At the outset: just can mean "only" or it can have a temporal meaning, "a moment ago" or "not long ago", or, with some verbs, "recently". I don't believe that want is one of those verbs, except in very rare situations. To say "I have just wanted..." makes semantic sense only if you're recounting your mental state moment-by-moment.

We can use the present perfect with want to indicate that the want has existed recently and has continued to exist up to the present moment:

I have wanted our paths to cross for some time now.

In its sense of "a moment ago", just is incompatible with the present perfect because "just" situates the action in the past, albeit the recent past, not along a continuum that extends from the past up to the present moment. A time phrase in a present perfect construction cannot exclude the present.

I just saw him a moment ago.

I have just seen him a moment ago. ungrammatical

P.S. If the semantics of the sentence allow for the meaning recently, then just can be used with the present perfect, provided there are no other time phrases that relegate the action to the past:

I have just come from there.

I have just come from there an hour ago. ungrammatical

I have just seen her.

I have just seen her a second ago. ungrammatical

  • Thanks for your reply however I think you are more explaining a different approach mostly accepted by American usage. I've never thought "just" is incompatible with present perfect. I don't think there is consensus regarding this matter. According to this logic present perfect shouldn't be used with any recent past action/situation. Here is a link that might give more input: jakubmarian.com/…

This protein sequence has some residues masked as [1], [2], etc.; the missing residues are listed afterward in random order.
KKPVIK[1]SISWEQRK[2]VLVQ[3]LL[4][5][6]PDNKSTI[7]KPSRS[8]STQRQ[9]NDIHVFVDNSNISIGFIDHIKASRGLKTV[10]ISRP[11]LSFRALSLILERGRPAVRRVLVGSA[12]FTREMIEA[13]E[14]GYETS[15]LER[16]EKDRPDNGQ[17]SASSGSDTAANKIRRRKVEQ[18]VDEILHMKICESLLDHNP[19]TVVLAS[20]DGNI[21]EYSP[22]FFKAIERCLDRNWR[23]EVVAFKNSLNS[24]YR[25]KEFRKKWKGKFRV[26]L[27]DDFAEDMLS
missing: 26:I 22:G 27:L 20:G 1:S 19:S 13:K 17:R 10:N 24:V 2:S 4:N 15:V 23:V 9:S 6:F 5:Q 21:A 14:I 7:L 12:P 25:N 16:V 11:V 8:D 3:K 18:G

– bart
    Oct 9, 2017 at 12:58
  • @Bart: No, according to this logic, a time phrase that relegates the action to the past should not be used with the present perfect. With respect to the false claim that this rule would prevent the use of the present perfect with recent events, you have not paid attention to what I wrote about "a continuum that extends from the past up to the present moment". This has nothing to do with "American usage".
    – TimR
    Oct 9, 2017 at 13:25
  • Thanks.Let's clarify this way. ef.com/english-resources/english-grammar/present-perfect Do you agree "actions completed recent past + just" part on this link?
    – bart
    Oct 9, 2017 at 14:14
  • Let's clarify it this way: books.google.com/ngrams/… It depends on how you understand just. If you process it semantically as similar to ago, it relegates the action to the past. If you understand it to mean "recently", it connects the past action to the speaker's present, in which case it does not create temporal discord.
    – TimR
    Oct 9, 2017 at 14:35
  • With wanted, as presented in your example "I have just wanted to ask a question", just in the meaning "recently" is not really a viable option semantically. You're describing a thing you wanted to do a moment ago. Contextually, the present perfect there makes sense only if you're reporting on your state of mind, moment-by-moment.
    – TimR
    Oct 9, 2017 at 14:39